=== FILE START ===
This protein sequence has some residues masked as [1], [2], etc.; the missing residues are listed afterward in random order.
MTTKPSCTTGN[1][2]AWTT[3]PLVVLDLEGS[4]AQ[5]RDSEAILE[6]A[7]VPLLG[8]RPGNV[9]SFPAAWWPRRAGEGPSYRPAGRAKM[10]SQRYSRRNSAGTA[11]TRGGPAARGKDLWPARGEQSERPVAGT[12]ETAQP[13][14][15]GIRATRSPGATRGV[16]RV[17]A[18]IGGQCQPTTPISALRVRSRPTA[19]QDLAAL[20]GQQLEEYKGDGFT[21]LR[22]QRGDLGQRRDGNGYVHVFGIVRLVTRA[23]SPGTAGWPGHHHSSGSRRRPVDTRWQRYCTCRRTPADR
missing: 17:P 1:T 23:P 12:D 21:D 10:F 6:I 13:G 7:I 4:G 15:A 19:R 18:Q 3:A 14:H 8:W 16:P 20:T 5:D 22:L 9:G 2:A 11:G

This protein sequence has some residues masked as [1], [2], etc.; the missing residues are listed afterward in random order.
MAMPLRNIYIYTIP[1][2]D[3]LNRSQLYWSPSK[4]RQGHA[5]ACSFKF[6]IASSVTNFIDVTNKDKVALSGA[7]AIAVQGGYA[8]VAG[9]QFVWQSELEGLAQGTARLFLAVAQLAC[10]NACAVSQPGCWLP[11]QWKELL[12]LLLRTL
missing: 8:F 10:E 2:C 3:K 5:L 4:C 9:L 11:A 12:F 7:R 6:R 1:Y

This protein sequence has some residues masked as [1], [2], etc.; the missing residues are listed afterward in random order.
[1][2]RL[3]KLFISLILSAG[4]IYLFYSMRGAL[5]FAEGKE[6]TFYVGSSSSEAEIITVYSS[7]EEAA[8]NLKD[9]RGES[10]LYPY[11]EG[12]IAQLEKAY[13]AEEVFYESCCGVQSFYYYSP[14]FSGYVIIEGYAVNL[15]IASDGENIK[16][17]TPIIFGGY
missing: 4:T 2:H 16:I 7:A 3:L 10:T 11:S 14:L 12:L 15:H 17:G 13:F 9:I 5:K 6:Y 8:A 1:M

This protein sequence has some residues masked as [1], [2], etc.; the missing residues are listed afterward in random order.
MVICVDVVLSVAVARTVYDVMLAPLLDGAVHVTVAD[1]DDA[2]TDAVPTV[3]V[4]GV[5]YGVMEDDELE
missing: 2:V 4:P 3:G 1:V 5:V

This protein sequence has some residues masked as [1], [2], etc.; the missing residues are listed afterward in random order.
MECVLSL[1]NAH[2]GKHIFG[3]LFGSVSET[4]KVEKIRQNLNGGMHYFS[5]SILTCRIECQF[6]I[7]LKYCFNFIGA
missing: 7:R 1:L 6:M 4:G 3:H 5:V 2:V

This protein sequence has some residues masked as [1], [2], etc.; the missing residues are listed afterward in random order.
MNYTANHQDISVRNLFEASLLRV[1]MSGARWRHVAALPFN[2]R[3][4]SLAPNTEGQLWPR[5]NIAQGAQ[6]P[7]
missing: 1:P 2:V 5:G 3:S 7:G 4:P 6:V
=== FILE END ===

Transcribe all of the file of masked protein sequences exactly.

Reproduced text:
This protein sequence has some residues masked as [1], [2], etc.; the missing residues are listed afterward in random order.
MTTKPSCTTGN[1][2]AWTT[3]PLVVLDLEGS[4]AQ[5]RDSEAILE[6]A[7]VPLLG[8]RPGNV[9]SFPAAWWPRRAGEGPSYRPAGRAKM[10]SQRYSRRNSAGTA[11]TRGGPAARGKDLWPARGEQSERPVAGT[12]ETAQP[13][14][15]GIRATRSPGATRGV[16]RV[17]A[18]IGGQCQPTTPISALRVRSRPTA[19]QDLAAL[20]GQQLEEYKGDGFT[21]LR[22]QRGDLGQRRDGNGYVHVFGIVRLVTRA[23]SPGTAGWPGHHHSSGSRRRPVDTRWQRYCTCRRTPADR
missing: 17:P 1:T 23:P 12:D 21:D 10:F 6:I 13:G 7:I 4:G 15:A 19:R 18:Q 3:A 14:H 8:W 16:P 20:T 5:D 22:L 9:G 2:A 11:G

This protein sequence has some residues masked as [1], [2], etc.; the missing residues are listed afterward in random order.
MAMPLRNIYIYTIP[1][2]D[3]LNRSQLYWSPSK[4]RQGHA[5]ACSFKF[6]IASSVTNFIDVTNKDKVALSGA[7]AIAVQGGYA[8]VAG[9]QFVWQSELEGLAQGTARLFLAVAQLAC[10]NACAVSQPGCWLP[11]QWKELL[12]LLLRTL
missing: 8:F 10:E 2:C 3:K 5:L 4:C 9:L 11:A 12:F 7:R 6:R 1:Y

This protein sequence has some residues masked as [1], [2], etc.; the missing residues are listed afterward in random order.
[1][2]RL[3]KLFISLILSAG[4]IYLFYSMRGAL[5]FAEGKE[6]TFYVGSSSSEAEIITVYSS[7]EEAA[8]NLKD[9]RGES[10]LYPY[11]EG[12]IAQLEKAY[13]AEEVFYESCCGVQSFYYYSP[14]FSGYVIIEGYAVNL[15]IASDGENIK[16][17]TPIIFGGY
missing: 4:T 2:H 16:I 7:A 3:L 10:T 11:S 14:L 12:L 15:H 17:G 13:F 9:I 5:K 6:Y 8:A 1:M

This protein sequence has some residues masked as [1], [2], etc.; the missing residues are listed afterward in random order.
MVICVDVVLSVAVARTVYDVMLAPLLDGAVHVTVAD[1]DDA[2]TDAVPTV[3]V[4]GV[5]YGVMEDDELE
missing: 2:V 4:P 3:G 1:V 5:V

This protein sequence has some residues masked as [1], [2], etc.; the missing residues are listed afterward in random order.
MECVLSL[1]NAH[2]GKHIFG[3]LFGSVSET[4]KVEKIRQNLNGGMHYFS[5]SILTCRIECQF[6]I[7]LKYCFNFIGA
missing: 7:R 1:L 6:M 4:G 3:H 5:V 2:V

This protein sequence has some residues masked as [1], [2], etc.; the missing residues are listed afterward in random order.
MNYTANHQDISVRNLFEASLLRV[1]MSGARWRHVAALPFN[2]R[3][4]SLAPNTEGQLWPR[5]NIAQGAQ[6]P[7]
missing: 1:P 2:V 5:G 3:S 7:G 4:P 6:V